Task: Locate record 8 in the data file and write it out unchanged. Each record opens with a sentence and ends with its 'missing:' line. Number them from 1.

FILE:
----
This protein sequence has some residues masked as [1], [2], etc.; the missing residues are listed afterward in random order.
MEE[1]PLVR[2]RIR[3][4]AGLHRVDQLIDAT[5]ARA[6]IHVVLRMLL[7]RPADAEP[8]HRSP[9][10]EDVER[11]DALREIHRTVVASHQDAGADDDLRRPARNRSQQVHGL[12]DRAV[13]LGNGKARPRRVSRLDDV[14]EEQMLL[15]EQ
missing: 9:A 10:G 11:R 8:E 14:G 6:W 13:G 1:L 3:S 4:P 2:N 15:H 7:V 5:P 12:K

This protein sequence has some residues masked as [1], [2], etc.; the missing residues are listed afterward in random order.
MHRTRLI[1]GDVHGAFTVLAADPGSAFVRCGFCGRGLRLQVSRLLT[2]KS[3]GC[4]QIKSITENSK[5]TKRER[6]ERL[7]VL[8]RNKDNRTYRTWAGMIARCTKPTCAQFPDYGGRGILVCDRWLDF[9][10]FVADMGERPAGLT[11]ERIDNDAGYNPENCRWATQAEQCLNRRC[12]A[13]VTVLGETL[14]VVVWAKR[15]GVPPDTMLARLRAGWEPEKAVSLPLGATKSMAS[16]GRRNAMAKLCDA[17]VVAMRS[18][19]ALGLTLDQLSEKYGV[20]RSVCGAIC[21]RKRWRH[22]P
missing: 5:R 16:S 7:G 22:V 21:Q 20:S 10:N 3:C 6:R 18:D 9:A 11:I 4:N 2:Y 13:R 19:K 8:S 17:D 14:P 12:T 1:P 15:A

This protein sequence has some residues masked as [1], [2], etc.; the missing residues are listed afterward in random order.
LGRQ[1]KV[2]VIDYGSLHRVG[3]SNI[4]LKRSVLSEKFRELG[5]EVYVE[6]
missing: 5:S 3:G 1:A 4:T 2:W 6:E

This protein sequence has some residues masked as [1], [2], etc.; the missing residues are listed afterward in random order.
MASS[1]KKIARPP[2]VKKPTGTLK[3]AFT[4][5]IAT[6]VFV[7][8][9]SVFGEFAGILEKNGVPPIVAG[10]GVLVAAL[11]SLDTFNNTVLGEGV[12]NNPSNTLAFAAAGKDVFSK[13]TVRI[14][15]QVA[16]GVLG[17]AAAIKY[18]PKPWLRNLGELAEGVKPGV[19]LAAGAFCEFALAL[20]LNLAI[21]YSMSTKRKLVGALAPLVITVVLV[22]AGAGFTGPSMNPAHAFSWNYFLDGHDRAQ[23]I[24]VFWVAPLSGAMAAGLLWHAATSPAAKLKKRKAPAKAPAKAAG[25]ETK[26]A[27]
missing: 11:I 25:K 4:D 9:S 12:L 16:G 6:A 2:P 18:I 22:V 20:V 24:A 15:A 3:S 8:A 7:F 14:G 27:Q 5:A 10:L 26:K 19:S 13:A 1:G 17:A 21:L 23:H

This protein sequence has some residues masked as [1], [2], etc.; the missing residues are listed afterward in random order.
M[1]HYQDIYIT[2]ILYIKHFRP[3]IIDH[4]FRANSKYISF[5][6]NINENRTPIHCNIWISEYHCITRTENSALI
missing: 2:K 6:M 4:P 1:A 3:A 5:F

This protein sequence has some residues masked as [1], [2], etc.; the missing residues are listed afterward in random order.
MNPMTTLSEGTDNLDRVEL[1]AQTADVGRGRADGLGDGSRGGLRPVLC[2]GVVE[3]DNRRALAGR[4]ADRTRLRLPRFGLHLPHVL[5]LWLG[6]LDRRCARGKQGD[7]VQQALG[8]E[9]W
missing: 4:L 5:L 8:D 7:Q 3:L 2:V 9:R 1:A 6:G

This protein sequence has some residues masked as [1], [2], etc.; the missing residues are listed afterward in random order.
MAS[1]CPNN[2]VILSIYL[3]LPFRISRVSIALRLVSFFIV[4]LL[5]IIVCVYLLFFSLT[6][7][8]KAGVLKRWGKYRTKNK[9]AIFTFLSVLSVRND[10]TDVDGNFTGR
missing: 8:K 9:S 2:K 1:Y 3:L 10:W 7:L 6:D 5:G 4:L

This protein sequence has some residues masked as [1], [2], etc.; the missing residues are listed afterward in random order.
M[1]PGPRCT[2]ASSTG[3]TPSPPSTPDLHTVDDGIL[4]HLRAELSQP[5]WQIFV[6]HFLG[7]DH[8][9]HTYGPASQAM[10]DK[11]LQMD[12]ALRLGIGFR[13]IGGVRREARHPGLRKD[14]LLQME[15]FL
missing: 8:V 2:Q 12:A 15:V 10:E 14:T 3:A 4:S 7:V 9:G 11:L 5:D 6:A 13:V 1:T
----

This protein sequence has some residues masked as [1], [2], etc.; the missing residues are listed afterward in random order.
M[1]PGPRCT[2]ASSTG[3]TPSPPSTPDLHTVDDGIL[4]HLRAELSQP[5]WQIFV[6]HFLG[7]DH[8][9]HTYGPASQAM[10]DK[11]LQMD[12]ALRLGIGFR[13]IGGVRREARHPGLRKD[14]LLQME[15]FL
missing: 8:V 2:Q 12:A 15:V 10:E 14:T 3:A 4:S 7:V 9:G 11:L 5:D 6:A 13:V 1:T